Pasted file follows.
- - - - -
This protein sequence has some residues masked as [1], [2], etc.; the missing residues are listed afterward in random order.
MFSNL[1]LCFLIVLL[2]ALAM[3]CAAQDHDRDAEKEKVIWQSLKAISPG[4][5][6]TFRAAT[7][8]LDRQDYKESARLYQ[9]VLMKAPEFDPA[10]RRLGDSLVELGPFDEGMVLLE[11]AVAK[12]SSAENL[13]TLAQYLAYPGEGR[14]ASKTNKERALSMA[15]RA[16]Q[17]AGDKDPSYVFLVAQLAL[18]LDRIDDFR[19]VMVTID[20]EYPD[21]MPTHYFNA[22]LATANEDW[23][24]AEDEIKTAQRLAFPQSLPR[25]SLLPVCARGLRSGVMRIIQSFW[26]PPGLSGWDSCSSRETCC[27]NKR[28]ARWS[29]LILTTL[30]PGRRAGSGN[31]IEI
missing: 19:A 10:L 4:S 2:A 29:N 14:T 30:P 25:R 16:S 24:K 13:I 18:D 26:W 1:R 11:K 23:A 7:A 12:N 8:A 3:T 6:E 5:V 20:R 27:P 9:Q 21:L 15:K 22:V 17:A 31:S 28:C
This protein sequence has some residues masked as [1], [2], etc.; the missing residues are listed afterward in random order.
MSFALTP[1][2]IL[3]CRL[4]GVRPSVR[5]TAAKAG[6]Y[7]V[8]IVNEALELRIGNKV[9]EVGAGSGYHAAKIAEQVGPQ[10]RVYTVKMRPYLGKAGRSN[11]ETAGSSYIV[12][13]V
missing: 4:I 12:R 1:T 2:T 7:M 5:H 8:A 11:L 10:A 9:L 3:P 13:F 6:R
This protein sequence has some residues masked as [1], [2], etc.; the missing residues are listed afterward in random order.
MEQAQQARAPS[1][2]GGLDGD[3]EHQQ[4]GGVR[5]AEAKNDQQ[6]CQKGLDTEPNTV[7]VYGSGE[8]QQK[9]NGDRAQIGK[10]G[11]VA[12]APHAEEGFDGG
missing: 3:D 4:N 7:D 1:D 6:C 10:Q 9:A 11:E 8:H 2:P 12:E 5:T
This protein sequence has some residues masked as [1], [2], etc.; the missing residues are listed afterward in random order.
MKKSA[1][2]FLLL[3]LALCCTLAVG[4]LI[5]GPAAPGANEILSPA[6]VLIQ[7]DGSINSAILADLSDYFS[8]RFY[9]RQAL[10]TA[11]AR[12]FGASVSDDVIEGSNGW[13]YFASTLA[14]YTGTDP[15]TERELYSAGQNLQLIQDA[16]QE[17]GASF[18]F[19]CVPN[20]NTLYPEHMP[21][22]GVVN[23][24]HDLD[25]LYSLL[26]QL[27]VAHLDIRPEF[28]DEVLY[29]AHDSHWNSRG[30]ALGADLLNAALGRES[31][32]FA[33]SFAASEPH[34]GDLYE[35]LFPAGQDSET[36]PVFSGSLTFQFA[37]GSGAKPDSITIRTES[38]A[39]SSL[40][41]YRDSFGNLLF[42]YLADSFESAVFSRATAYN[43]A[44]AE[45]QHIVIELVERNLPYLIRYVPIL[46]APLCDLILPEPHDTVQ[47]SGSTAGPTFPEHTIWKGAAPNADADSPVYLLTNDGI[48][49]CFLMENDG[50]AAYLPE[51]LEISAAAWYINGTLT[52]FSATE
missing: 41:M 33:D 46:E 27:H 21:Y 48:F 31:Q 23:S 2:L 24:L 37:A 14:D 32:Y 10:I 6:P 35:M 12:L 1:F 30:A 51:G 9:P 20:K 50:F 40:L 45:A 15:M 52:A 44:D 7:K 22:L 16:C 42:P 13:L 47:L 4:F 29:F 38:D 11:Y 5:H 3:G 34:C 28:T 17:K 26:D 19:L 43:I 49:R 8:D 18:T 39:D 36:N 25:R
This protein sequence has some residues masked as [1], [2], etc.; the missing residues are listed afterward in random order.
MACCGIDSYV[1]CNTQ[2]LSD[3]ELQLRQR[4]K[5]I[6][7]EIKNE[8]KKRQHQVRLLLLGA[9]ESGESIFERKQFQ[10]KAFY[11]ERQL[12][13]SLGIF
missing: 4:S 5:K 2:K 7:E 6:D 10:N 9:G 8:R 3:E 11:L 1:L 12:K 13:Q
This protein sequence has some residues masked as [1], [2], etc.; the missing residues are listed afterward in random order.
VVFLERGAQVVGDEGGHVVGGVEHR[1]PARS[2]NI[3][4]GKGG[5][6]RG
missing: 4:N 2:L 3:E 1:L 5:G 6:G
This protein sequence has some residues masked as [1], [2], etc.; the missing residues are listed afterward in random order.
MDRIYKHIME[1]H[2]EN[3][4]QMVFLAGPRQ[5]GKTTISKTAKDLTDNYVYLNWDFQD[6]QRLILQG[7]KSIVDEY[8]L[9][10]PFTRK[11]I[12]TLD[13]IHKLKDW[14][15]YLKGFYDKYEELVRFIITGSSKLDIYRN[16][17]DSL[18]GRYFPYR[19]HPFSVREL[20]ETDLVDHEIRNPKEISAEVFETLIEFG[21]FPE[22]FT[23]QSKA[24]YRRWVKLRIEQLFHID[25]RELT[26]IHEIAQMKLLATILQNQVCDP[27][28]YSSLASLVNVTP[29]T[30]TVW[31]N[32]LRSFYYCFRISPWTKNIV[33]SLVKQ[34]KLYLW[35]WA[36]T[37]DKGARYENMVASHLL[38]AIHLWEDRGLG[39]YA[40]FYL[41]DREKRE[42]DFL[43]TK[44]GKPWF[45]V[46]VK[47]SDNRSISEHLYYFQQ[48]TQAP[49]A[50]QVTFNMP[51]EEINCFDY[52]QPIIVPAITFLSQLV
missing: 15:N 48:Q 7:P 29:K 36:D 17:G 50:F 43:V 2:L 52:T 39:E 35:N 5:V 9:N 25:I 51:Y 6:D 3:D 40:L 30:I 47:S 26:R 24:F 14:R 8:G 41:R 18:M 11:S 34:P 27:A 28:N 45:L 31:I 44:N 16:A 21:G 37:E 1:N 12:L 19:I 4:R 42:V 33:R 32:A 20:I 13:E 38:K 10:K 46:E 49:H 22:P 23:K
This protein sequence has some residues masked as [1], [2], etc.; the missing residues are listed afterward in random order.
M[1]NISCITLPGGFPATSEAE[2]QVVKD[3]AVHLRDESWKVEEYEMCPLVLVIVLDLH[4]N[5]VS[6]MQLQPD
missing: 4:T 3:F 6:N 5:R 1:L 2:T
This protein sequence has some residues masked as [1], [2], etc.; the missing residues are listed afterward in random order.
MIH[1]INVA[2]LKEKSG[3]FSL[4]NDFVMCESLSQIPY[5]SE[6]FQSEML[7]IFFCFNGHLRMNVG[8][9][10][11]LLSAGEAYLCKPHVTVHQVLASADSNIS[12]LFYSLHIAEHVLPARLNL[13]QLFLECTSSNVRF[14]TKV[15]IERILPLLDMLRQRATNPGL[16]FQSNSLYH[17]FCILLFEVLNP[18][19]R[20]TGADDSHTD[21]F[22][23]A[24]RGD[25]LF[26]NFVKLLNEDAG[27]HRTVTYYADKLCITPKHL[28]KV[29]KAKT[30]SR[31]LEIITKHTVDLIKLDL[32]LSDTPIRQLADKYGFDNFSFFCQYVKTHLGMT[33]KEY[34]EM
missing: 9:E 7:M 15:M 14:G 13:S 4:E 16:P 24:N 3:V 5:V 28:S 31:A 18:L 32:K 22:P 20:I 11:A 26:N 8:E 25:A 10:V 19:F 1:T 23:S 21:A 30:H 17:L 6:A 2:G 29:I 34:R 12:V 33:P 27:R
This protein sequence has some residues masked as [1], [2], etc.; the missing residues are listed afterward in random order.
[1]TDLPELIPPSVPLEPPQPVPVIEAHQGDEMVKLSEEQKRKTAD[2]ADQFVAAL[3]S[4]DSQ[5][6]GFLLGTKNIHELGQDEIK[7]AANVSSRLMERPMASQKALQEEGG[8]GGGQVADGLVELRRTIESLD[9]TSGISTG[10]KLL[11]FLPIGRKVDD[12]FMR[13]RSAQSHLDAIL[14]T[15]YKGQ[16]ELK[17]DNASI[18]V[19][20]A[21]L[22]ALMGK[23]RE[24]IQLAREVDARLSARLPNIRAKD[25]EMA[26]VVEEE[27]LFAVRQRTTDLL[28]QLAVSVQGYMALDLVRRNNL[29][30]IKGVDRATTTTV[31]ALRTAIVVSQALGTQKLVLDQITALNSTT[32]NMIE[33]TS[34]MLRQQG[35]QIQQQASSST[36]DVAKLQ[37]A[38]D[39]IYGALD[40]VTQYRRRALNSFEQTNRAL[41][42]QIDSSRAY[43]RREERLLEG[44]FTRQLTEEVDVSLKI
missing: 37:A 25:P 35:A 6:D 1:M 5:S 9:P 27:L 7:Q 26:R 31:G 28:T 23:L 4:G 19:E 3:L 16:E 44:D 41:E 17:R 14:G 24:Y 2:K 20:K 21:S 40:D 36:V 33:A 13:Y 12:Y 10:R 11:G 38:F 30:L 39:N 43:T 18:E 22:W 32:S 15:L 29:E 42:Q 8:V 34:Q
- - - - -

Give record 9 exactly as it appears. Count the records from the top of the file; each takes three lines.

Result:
This protein sequence has some residues masked as [1], [2], etc.; the missing residues are listed afterward in random order.
MIH[1]INVA[2]LKEKSG[3]FSL[4]NDFVMCESLSQIPY[5]SE[6]FQSEML[7]IFFCFNGHLRMNVG[8][9][10][11]LLSAGEAYLCKPHVTVHQVLASADSNIS[12]LFYSLHIAEHVLPARLNL[13]QLFLECTSSNVRF[14]TKV[15]IERILPLLDMLRQRATNPGL[16]FQSNSLYH[17]FCILLFEVLNP[18][19]R[20]TGADDSHTD[21]F[22][23]A[24]RGD[25]LF[26]NFVKLLNEDAG[27]HRTVTYYADKLCITPKHL[28]KV[29]KAKT[30]SR[31]LEIITKHTVDLIKLDL[32]LSDTPIRQLADKYGFDNFSFFCQYVKTHLGMT[33]KEY[34]EM
missing: 9:E 7:M 15:M 14:G 13:S 4:E 16:P 24:N 3:V 5:V 28:S 31:A 18:L 32:K 22:P 20:I 11:A 26:N 8:E 25:A 10:V 19:F 1:T 23:S 21:A 30:H 17:L 6:A 2:G 29:I 34:R 12:V 33:P 27:R